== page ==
MANSFIELD - Facing budget deficits and funding shortfalls projected for at least the next two years, Mansfield University is finalizing plans to address the situation and ensure the sustainability of the university and the quality of its academic programs.
MU faces a projected 14.3 million dollar shortfall over the next two years.
"The university has been very conservative in managing its resources," Mansfield president, Fran Hendricks, said. "However, we've experienced enrollment declines over the past three years, mostly due to the declining number of high school students, as have most other universities in the Pennsylvania State System of Higher Education. Add to this the slower than expected economic recovery and reduced state appropriations and we find ourselves facing very serious challenges."
Tuition and fees are the university's primary source of revenue, so with the decline in enrollment and rise of costs outside the university's control, the administration is studying a variety of ways to reduce costs and balance the budget, Hendricks said.
Plans currently call for as many as 29 regular, full-time faculty positions and more than 25 staff and administrative positions to be eliminated. Discussions with the affected faculty, staff and departments to be impacted will take place in the days ahead.
"These are difficult decisions affecting people's lives," Hendricks said. "Those affected are all valuable to the university but we also have an obligation to live within our means and operate in a responsible manner. We will be looking to our faculty and staff to reinvent the delivery of academic programs and ensure the continued quality of service and support for students."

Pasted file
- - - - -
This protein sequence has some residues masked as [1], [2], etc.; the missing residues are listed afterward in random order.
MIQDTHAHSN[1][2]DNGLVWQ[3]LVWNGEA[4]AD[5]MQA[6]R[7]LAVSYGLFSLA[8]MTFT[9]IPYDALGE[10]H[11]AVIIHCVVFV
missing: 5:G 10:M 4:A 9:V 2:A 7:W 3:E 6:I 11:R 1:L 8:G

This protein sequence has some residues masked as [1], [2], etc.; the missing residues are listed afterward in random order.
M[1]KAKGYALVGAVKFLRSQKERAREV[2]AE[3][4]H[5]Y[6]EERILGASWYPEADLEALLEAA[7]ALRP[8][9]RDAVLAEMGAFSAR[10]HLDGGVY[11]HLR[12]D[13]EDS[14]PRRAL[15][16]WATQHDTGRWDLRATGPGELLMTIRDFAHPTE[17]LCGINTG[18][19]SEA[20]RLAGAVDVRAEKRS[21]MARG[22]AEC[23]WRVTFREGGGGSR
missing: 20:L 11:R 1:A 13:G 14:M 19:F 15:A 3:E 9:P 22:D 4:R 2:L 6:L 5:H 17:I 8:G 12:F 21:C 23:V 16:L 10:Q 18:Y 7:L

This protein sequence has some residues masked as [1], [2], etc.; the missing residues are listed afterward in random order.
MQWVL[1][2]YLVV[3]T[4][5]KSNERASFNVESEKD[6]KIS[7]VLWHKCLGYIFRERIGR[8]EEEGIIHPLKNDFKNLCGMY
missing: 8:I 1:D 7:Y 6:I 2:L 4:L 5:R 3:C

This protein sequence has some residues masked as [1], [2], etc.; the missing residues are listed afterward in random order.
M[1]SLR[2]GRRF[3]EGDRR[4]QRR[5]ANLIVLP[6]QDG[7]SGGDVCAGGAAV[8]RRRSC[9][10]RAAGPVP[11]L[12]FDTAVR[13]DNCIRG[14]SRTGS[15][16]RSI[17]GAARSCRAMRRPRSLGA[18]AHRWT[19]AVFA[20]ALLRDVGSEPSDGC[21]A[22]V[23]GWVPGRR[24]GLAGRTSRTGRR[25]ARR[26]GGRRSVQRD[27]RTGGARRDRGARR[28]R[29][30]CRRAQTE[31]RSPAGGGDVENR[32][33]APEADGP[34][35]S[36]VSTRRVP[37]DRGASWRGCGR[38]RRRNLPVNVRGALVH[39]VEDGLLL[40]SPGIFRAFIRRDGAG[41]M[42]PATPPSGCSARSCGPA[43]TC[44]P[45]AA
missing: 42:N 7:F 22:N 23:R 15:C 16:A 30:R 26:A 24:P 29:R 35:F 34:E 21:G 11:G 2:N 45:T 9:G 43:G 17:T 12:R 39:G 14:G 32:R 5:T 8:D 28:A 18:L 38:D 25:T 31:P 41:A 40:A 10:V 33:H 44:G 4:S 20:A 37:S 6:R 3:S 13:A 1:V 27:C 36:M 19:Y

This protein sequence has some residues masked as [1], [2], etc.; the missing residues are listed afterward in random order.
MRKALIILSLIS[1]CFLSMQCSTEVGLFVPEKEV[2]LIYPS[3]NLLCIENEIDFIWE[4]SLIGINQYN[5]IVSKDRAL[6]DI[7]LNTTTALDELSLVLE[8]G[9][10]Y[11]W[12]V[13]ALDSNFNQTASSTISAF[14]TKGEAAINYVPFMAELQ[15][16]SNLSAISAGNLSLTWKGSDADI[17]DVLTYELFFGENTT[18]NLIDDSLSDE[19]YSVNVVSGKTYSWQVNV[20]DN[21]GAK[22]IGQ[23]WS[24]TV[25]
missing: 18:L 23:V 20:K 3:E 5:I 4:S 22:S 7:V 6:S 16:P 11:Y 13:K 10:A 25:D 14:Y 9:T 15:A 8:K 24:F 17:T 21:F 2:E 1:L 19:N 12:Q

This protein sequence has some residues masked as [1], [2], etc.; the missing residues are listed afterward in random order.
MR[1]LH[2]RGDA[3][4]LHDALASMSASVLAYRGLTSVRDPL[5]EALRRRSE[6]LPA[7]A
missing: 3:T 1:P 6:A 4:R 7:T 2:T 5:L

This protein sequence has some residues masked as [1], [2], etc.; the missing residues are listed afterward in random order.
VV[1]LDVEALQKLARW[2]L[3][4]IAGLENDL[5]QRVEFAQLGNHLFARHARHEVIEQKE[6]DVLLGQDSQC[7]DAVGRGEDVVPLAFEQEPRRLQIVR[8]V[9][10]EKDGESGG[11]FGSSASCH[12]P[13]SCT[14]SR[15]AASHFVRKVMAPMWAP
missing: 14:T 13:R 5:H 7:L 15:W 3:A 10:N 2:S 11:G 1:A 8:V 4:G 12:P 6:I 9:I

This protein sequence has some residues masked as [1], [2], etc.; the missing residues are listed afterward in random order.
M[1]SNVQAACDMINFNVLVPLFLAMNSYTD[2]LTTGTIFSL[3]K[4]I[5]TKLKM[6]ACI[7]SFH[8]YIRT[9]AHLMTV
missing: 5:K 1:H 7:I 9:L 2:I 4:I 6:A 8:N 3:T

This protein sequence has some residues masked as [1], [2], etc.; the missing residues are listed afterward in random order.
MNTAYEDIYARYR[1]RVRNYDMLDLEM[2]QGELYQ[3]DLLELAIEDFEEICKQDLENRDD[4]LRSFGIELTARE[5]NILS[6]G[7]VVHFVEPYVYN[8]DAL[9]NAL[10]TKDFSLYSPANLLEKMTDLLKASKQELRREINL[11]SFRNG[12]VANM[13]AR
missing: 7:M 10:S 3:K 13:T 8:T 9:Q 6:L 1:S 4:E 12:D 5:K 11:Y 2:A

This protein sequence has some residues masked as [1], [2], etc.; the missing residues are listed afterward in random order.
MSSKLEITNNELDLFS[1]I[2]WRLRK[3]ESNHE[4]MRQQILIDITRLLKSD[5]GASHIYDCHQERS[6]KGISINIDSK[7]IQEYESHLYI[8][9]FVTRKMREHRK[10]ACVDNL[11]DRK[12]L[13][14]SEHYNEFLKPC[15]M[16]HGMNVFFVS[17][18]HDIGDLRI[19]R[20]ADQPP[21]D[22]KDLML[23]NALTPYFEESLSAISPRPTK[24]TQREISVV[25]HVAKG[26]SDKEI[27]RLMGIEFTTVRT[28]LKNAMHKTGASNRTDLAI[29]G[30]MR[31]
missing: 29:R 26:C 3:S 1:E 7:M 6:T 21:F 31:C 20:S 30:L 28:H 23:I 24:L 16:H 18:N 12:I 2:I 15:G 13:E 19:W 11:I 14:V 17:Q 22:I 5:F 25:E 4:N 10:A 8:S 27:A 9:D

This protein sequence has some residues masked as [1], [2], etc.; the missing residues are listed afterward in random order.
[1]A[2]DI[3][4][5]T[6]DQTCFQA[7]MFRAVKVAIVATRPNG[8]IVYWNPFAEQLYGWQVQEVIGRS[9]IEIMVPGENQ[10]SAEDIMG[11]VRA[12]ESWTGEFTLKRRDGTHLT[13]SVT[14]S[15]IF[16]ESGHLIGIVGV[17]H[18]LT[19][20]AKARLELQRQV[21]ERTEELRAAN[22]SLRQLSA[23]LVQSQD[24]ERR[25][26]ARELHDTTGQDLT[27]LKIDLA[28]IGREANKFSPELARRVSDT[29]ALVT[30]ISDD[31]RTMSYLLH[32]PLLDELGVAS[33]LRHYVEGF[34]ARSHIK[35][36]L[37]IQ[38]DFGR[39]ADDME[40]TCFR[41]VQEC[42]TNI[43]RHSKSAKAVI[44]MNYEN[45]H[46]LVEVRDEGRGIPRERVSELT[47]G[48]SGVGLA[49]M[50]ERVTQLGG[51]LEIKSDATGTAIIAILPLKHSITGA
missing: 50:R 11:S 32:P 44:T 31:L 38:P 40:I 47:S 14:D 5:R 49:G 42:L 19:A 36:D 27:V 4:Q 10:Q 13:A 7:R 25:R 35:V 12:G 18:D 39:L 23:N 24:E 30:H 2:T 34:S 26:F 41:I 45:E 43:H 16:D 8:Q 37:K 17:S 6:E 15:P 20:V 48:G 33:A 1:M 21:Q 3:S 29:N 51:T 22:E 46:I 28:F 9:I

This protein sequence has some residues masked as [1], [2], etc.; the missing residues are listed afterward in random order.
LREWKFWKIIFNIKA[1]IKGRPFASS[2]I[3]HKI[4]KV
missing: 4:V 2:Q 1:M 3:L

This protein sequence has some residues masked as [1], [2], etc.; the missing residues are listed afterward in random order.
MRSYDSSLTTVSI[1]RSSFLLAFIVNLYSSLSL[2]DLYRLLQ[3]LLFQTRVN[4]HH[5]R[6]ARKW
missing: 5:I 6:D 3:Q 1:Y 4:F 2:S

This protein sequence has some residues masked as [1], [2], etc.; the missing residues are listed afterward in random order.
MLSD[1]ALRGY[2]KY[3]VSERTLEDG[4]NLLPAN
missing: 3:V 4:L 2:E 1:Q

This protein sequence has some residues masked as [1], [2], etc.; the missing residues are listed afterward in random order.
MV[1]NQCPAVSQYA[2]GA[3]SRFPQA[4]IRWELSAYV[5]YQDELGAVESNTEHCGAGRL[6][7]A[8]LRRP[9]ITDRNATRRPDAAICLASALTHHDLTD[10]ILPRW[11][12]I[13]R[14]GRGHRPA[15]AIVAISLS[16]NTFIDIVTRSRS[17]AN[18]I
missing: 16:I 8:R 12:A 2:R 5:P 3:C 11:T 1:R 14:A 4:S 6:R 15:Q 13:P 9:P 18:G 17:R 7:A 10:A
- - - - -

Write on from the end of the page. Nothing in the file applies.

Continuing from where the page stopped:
Hendricks and the MU Cabinet have engaged the campus community to discuss the situation and possible solutions in a series of meetings, open forums and online discussions.
The student population decline problem is compounded by a steady decrease in state funding. As expenses have increased, the state's appropriation for Mansfield University have decreased by 13.78 percent since 2008.
Hendricks stressed that the university's academic budget supporting instruction is separate from residence and dining budgets which are billed to students based on actual costs.
Housing, he added, is managed by a separate, nonprofit entity.
Working with the Mansfield Auxiliary Corporation (MAC), MU has modernized its students housing and the university is continuing to make improvements in other facilities.
The enrollment decline is a reflection of the shrinking number of high school graduates in northern Pennsylvania and the southern tier of New York, Mansfield's primary service areas. This, Hendricks pointed out, has intensified competition among colleges and universities for these students.
At the same time, he explained, MU has a broad mix of academic programs and is in a better position than many schools to adapt to changes and needs. Several new programs based on regional workforce needs have been added over the past few years.
Hendricks added, however, that it doesn't change the ongoing challenges of less state support and fewer eligible students.
"The next two years," he said, "will be among the most challenging in the university's 156-year history."